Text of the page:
By Lennert Teugels
Zwift Grand Prix Men’s Round Five Race Report by Abus Lecol’s Lennert Teugels!
Zwift Grand Prix Men’s Round Five—
Team Elimination Omnium Overview
The stakes are higher than ever for the teams and racers competing in the Zwift Grand Prix Round Five—Team Elimination Omnium. If the racers aren’t at the top of their games, they will be sitting in the infield looking out at the elite field, victims of this relentless three-race format taking place on Zwift’s Makuri Island.
The twelve teams will throw their five best riders into the ring for race one. The points race on the 14.5km Bridges and Boardwalks course will reduce the field to 30, entering race two.
Race two, another points race, will be contested on the 15.7km Island Hopper course, awarding points to riders at three intermediate sprints and the finish.
Twelve racers advance to the third and final contest, another slugfest up the Innsbruck Continental Hill Climb. Only the strongest climbers will survive and earn max points; the accumulated tally for the three races will determine the overall standings.
Race Prep—Zwift Grand Prix Men’s Round Five
In the Europe timezone, the Zwift Grand Prix is in the evening, so I usually do a 2 to 3-hour ride outside (if the weather is okay) during the day. The rest of the day, I can just rest and chill. I realize that is a huge advantage over people with the physical and mental pressure from a job. I can do optimal preparation, just like a road race.
I usually don’t do recons as I know all the routes perfectly after two years of Zwift, but I did this one on new Urukazi roads. I spent two hours this week on a ride navigating to get the lap in my head.
I knew the first race was impossible for breakaways, so I planned to stay calm and start my sprint early enough, not getting stuck behind burrito powerups. My teammates had the same ideas. If I made it to race 2, I was pretty sure I was also going to make it to race 3.
For me, race 1 was perhaps the trickiest race of the whole Zwift Grand Prix season. Staying calm was essential.
We had two sprinters (Vanhee and Deroose), two climbers (Devalckeneer and me), and Paridaens, who’s basically all-around outstanding. We decided not to spend too much energy on the first intermediate. Progressing to round 2 would be the most significant point hitter.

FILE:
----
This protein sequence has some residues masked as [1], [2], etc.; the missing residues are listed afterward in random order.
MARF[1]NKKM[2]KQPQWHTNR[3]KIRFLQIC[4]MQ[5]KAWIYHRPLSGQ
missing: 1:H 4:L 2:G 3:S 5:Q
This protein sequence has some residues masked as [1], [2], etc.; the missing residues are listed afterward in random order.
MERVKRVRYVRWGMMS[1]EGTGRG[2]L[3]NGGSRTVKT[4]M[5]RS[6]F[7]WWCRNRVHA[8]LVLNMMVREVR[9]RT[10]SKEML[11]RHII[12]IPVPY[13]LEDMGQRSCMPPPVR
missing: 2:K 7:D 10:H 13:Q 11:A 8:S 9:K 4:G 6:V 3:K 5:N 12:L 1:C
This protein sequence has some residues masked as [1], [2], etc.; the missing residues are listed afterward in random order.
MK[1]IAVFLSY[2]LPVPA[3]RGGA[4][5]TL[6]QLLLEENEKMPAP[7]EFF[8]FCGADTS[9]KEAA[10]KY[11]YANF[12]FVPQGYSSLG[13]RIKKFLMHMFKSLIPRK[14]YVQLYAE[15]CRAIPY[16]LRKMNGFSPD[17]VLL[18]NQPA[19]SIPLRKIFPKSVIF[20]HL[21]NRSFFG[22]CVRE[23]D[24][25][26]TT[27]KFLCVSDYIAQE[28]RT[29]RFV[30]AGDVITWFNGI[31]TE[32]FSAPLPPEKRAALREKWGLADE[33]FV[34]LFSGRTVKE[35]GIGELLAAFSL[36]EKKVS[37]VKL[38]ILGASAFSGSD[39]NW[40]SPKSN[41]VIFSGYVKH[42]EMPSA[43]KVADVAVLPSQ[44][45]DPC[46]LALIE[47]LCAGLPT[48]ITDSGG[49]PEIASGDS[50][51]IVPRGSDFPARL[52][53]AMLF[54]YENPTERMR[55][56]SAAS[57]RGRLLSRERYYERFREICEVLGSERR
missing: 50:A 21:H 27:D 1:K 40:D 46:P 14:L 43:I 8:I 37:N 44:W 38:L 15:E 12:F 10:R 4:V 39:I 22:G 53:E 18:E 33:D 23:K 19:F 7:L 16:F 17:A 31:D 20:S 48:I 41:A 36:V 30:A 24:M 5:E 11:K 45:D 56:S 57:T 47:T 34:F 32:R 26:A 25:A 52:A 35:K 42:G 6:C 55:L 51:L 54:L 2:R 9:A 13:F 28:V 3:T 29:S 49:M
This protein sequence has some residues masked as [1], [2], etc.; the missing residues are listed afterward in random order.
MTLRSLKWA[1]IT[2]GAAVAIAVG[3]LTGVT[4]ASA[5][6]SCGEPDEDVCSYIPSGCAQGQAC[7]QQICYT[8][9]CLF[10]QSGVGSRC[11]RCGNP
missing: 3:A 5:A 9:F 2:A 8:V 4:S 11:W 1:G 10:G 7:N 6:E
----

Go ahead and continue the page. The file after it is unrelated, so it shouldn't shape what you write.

I was working last week into my general tactics. I learned that if I don’t waste too much energy on pointless attacks, I do have a chance in a (long) sprint. In past races, I focused on how to sprint, primarily working on my timing.
Pre-Race—Zwift Grand Prix Men’s Round Five
It could be a weirdo on this one, but I don’t do a warm-up. I feel like all the energy you use before the start is lost. I ride in the morning, and if I feel okay, I just pedal for 5 min at 150W before the beginning of the event. As soon as the adrenaline kicks in, I feel warmed up immediately.
My team discusses most scenarios in advance, then we call during the race on WhatsApp and support each other that way.
Not much goes through my mind while I’m waiting in the pens. I try to prepare myself mentally that it’s gonna hurt but that it’s the same for everyone.
I was pretty nervous about race 1. I knew the trickiest part was over if I got through that one. But it was easy to mess it up!
I tried not to look too much at the other riders. It would only make me nervous to see how many riders have better sprints. A fresh 15-second kick is a big difference from sprinting after a hard race. But I noticed many teams chose sprinters over climbers for this one.
Here's My Pre-Race Schedule
8 AM: wake up and breakfast
10 AM: 2h ride outside (easy)
1 PM: eat a big meal, trying to make it till 6.15 without too much snacking
5.45 PM: 30 min leg test, dropping some last grams for the weight in
6:15 PM: weigh-in video
6:20 PM: dinner. Not too much, as a full stomach isn’t favorable
8: 00 PM: team call and last tactics
8:10 PM: warmup
8:15 PM: race time!
The Races—Zwift Grand Prix Men’s Round Five
I thought about attacking after the intermediate sprint, but the pace was high. The entire lap was around 50km/h, so that an attack would need 6.5wkg pulls at least, and that made it clear it would be a bunch sprint.
I decided halfway to gamble on a bunch sprint and launch early. I didn’t get a draft powerup, so it was risky. I didn’t use the burrito as I thought it would play to my disadvantage when you launched early, and it turned out to be correct.
It was my shortest race ever. I saw two guys attacked early on, and I figured out an attack now was risky but with a high reward. Three riders would pass on to Round 3 at the first intermediate, but if you took someone on your wheel, you would eliminate yourself. Take the risk or lose the chance!
I tried not to make too many plans in advance and just feel the race. A reverse elimination race is always weird, with many attacks. If you have a couple of seconds gap, it’s done. Nobody will sacrifice his chances for you, especially when you have so few teammates in the group.
So you must go with the flow and always stay in command. Once you get into the defense, it’s game over. I saw an opportunity immediately at the first sprint and took speed through the pack.
There was an instant gap, and that was it. I think Brian Duffy wanted to react, but my speed going out of the pack was high enough, which made him sit up. I guess I was a bit lucky too.
Race Three and the Finish—Zwift Grand Prix Men’s Round Five
The most straightforward format was the hardest for the legs—a 20 min test on Innsbruck KOM after already racing two times full gas.